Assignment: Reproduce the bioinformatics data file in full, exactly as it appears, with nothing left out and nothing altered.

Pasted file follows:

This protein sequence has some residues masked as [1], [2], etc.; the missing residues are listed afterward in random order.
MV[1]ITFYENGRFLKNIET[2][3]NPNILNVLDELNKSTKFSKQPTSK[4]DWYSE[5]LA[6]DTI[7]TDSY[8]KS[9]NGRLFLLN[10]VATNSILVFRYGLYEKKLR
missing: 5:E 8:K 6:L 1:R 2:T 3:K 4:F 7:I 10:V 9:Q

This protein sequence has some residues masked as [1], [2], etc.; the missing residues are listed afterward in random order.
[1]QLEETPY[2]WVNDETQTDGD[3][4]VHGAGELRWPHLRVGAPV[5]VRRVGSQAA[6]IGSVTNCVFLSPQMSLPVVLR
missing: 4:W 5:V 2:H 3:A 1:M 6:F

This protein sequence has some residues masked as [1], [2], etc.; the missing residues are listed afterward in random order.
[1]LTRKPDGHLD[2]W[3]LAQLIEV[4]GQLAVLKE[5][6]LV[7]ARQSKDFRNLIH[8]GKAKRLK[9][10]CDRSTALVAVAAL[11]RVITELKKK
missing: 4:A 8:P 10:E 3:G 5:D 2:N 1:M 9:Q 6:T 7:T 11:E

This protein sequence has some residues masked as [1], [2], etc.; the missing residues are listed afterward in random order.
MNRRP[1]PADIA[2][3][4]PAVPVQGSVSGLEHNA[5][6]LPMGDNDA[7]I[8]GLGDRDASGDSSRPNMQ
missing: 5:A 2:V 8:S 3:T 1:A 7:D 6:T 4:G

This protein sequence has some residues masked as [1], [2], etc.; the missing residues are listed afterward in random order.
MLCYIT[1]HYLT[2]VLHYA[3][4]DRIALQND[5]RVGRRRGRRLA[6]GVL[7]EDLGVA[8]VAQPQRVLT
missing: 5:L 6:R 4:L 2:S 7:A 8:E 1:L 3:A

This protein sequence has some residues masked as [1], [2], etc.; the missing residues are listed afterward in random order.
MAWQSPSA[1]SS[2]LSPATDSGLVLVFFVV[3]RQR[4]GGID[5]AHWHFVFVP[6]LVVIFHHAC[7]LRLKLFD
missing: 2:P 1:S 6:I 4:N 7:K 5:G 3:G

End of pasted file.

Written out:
This protein sequence has some residues masked as [1], [2], etc.; the missing residues are listed afterward in random order.
MV[1]ITFYENGRFLKNIET[2][3]NPNILNVLDELNKSTKFSKQPTSK[4]DWYSE[5]LA[6]DTI[7]TDSY[8]KS[9]NGRLFLLN[10]VATNSILVFRYGLYEKKLR
missing: 5:E 8:K 6:L 1:R 2:T 3:K 4:F 7:I 10:V 9:Q

This protein sequence has some residues masked as [1], [2], etc.; the missing residues are listed afterward in random order.
[1]QLEETPY[2]WVNDETQTDGD[3][4]VHGAGELRWPHLRVGAPV[5]VRRVGSQAA[6]IGSVTNCVFLSPQMSLPVVLR
missing: 4:W 5:V 2:H 3:A 1:M 6:F

This protein sequence has some residues masked as [1], [2], etc.; the missing residues are listed afterward in random order.
[1]LTRKPDGHLD[2]W[3]LAQLIEV[4]GQLAVLKE[5][6]LV[7]ARQSKDFRNLIH[8]GKAKRLK[9][10]CDRSTALVAVAAL[11]RVITELKKK
missing: 4:A 8:P 10:E 3:G 5:D 2:N 1:M 9:Q 6:T 7:T 11:E

This protein sequence has some residues masked as [1], [2], etc.; the missing residues are listed afterward in random order.
MNRRP[1]PADIA[2][3][4]PAVPVQGSVSGLEHNA[5][6]LPMGDNDA[7]I[8]GLGDRDASGDSSRPNMQ
missing: 5:A 2:V 8:S 3:T 1:A 7:D 6:T 4:G

This protein sequence has some residues masked as [1], [2], etc.; the missing residues are listed afterward in random order.
MLCYIT[1]HYLT[2]VLHYA[3][4]DRIALQND[5]RVGRRRGRRLA[6]GVL[7]EDLGVA[8]VAQPQRVLT
missing: 5:L 6:R 4:L 2:S 7:A 8:E 1:L 3:A

This protein sequence has some residues masked as [1], [2], etc.; the missing residues are listed afterward in random order.
MAWQSPSA[1]SS[2]LSPATDSGLVLVFFVV[3]RQR[4]GGID[5]AHWHFVFVP[6]LVVIFHHAC[7]LRLKLFD
missing: 2:P 1:S 6:I 4:N 7:K 5:G 3:G